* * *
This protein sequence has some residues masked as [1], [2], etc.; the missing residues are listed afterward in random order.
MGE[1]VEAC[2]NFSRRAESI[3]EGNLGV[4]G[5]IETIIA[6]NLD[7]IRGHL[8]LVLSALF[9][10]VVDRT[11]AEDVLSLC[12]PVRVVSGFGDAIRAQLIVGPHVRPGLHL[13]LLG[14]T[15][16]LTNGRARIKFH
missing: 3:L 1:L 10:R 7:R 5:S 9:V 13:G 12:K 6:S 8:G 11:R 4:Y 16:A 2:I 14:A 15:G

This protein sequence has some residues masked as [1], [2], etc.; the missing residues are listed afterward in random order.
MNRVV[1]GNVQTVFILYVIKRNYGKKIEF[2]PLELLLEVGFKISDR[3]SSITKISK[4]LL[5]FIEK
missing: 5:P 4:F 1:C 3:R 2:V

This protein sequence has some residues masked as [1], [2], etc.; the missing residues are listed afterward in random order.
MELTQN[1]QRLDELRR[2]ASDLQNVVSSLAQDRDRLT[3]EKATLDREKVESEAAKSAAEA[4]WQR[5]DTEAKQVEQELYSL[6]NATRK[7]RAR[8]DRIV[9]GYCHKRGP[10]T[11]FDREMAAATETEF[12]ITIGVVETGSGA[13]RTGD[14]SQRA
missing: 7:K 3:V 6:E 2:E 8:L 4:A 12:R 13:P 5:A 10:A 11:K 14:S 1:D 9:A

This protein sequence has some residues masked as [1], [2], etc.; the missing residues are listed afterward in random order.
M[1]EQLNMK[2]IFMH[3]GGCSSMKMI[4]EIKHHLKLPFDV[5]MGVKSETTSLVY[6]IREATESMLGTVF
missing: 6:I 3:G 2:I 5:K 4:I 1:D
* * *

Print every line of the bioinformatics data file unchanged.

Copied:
This protein sequence has some residues masked as [1], [2], etc.; the missing residues are listed afterward in random order.
MGE[1]VEAC[2]NFSRRAESI[3]EGNLGV[4]G[5]IETIIA[6]NLD[7]IRGHL[8]LVLSALF[9][10]VVDRT[11]AEDVLSLC[12]PVRVVSGFGDAIRAQLIVGPHVRPGLHL[13]LLG[14]T[15][16]LTNGRARIKFH
missing: 3:L 1:L 10:R 7:R 5:S 9:V 13:G 12:K 6:S 8:G 11:R 4:Y 16:A 2:I 14:A 15:G

This protein sequence has some residues masked as [1], [2], etc.; the missing residues are listed afterward in random order.
MNRVV[1]GNVQTVFILYVIKRNYGKKIEF[2]PLELLLEVGFKISDR[3]SSITKISK[4]LL[5]FIEK
missing: 5:P 4:F 1:C 3:R 2:V

This protein sequence has some residues masked as [1], [2], etc.; the missing residues are listed afterward in random order.
MELTQN[1]QRLDELRR[2]ASDLQNVVSSLAQDRDRLT[3]EKATLDREKVESEAAKSAAEA[4]WQR[5]DTEAKQVEQELYSL[6]NATRK[7]RAR[8]DRIV[9]GYCHKRGP[10]T[11]FDREMAAATETEF[12]ITIGVVETGSGA[13]RTGD[14]SQRA
missing: 7:K 3:V 6:E 2:E 8:L 4:A 12:R 13:P 5:A 10:A 11:K 14:S 1:D 9:A

This protein sequence has some residues masked as [1], [2], etc.; the missing residues are listed afterward in random order.
M[1]EQLNMK[2]IFMH[3]GGCSSMKMI[4]EIKHHLKLPFDV[5]MGVKSETTSLVY[6]IREATESMLGTVF
missing: 6:I 3:G 2:I 5:K 4:I 1:D